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How canine colleagues can lift up your workplace

Many of the UK’s top companies are now pet friendly with one in five Brits (20%) now able to bring their dog into work, and with three quarters (74%) of us now in favour of dog-friendly workspaces, new research reveals that this could be the most simple and cost effective way to improve work culture.

Four fifths of Brits (81%) believe pet-friendly workplace are happier workplaces, with dog-friendly found to be the work perk that Brits had said had the biggest positive impact on their overall wellbeing, with one fifth of people (20%) ranking this highest above other common perks such as free breakfasts, complimentary drinks or bar and free childcare at the office. 17% also said they’d even be willing to take a pay freeze or pay cut in order to be able to bring their dog to work.

85% of Brits believe that bringing a pet to work, or working in a pet-friendly environment, would have a positive impact on their overall wellbeing and one of the earliest adopters of a pet friendly policy, pet care brand Purina has seen a remarkable change in employee engagement, camaraderie amongst employees and even a decrease in sick days since they implemented the policies.

Purina commissioned the study as part of their Pets at Work (PAW) scheme, encouraging more workplaces to become pet friendly ahead of World Mental Health Day on Thursday 10th October because of the benefits pets and work can have on mental health and wellbeing.

The findings support previous research from the University of Lincoln that found Brits who regularly take their dogs to work are 22% more satisfied with overall working conditions than other employees2 so it’s no surprise that this perk is now being seen as the answer to tackling increased stress and anxiety.

In fact, 91% of Brits saying they find having a dog around them a calming influence and 94% believing our pets presence can improve our own confidence. 31% who said they’d suffered with a mental health issue, said that one of the top things that helped them was spending time with their pet.

The study revealed the reasons Brits think that having dog-friendly workplaces is a good idea, with the top 10 reasons cited as:

  • A good conversation starter (54%)
  • Great for meeting new people (50%)
  • Improve overall happiness and wellbeing (46%)
  • More likely to take a walk at lunch (46%)
  • Save money on pet care (31%)
  • Improve office morale (31%)
  • Pets are more stimulated at work, than being home alone (31%)
  • Owners don’t need to rush off at the end of the day (23%)
  • Facilitate new friendships (22%)
  • Dog owners are less likely to take sick days, if they can bring their pet to work (21%)

Furthermore, 84% of Brits said having dogs on the workplace could help boots office morale, with 75% believing a ‘canine colleague’ could help diffuse stressful or difficult situations with other employees.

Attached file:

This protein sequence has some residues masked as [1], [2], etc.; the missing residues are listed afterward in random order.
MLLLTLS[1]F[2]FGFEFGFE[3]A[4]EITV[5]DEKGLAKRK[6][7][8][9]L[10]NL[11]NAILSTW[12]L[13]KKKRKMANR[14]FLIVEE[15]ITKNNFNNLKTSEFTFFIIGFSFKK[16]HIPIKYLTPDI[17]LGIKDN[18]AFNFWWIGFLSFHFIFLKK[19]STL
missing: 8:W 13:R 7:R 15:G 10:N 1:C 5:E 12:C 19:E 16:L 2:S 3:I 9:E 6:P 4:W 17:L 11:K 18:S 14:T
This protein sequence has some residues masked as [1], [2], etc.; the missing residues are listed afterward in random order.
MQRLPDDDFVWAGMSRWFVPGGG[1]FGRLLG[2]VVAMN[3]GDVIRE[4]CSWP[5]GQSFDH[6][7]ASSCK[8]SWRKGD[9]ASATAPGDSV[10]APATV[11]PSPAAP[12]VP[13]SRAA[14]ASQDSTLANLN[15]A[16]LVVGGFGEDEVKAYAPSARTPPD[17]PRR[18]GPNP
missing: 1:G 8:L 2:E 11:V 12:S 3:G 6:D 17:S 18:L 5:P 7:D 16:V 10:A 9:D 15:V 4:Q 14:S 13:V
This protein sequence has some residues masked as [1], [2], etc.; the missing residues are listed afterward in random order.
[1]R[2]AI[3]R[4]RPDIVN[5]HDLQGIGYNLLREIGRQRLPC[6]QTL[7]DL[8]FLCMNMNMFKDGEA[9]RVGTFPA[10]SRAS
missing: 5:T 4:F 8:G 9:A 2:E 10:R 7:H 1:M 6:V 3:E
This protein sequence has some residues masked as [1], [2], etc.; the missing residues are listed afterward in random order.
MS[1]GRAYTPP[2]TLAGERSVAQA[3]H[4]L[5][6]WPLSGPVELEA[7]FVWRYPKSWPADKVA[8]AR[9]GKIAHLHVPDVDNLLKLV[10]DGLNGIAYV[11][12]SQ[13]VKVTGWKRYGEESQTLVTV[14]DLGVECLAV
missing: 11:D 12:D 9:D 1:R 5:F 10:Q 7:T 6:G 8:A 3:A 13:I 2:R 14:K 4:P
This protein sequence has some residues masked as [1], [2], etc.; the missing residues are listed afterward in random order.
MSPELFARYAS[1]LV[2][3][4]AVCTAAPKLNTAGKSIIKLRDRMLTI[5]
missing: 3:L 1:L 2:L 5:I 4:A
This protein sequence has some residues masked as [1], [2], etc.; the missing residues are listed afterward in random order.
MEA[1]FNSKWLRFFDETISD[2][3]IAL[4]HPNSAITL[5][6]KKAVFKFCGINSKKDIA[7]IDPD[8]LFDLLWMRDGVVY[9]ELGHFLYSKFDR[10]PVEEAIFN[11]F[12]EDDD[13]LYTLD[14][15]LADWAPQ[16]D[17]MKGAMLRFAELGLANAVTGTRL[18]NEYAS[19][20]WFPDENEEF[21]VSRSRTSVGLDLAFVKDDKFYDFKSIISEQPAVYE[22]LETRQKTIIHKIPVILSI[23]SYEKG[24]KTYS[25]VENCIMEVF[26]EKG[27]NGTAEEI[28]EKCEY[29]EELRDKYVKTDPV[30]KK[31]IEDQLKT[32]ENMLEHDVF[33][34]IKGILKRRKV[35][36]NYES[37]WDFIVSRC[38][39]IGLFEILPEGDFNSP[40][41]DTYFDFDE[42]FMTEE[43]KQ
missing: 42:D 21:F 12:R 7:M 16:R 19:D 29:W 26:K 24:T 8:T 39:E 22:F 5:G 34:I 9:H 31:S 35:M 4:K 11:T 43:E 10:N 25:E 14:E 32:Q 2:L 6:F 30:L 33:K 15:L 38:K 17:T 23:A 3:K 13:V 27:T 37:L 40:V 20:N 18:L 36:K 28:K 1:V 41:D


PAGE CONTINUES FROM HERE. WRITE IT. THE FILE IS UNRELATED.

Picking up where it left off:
Calum Macrae, regional director Purina UK & Ireland, said: “Purina has had dogs coming into our office for the last 15 years.  Our four-legged colleagues have really helped to make the office a much more fun and engaging place to be and has had a noticeable impact on our employee’s wellbeing. The world, in general, can be increasingly more stressful so finding new and different ways to improve how people feel at work is critical.  We have seen first-hand how something as simple as having a dog in the office can positively affect people’s stress and anxiety levels, which in turn benefits their overall health and wellbeing.”

Leading psychologist Jo Hemmings agrees that allowing dogs into the office is a good idea and has revealed her top reasons why:

Stroking a dog has been proven to reduce stress, whether the dog belongs to you or not

Just the act of stroking and petting a dog has a calming effect on most people. It relaxes us, giving us a little burst of the bonding hormone, oxytocin. Just feeling that soft fur also lowers our heart rate and blood pressure.

Pets are a compelling source of social support for us

Pets, especially dogs, are very loyal and non-judgemental. They show you unconditional love, even if you’re having a bad day or feeling down about yourself. Dogs always respond well to a few kind words or a stroke, with enthusiasm and happiness, which can be very infectious. We feel rewarded by our actions, raising dopamine – the reward hormone –reducing cortisol, the stress hormone.

Dogs encourage outgoing and sociable behaviour

Dogs can be an ice breaker – most people can’t resist petting or talking to dogs and in that British reserved way, it’s much easier talking to the dog before the owner! This positive behaviour also works in the professional environment, encouraging your colleagues to talk more to you and to each other, both in groups and individually.

Dogs lower stress related symptoms, like heart rate, high blood pressure, cholesterol and loneliness

Being around dogs in the workplace has multiple health benefits. In terms of productivity, studies have shown that employees in pet-friendly offices make fewer visits to their GP and take fewer sick days.

Ashleigh Smith
Article by Ashleigh Smith
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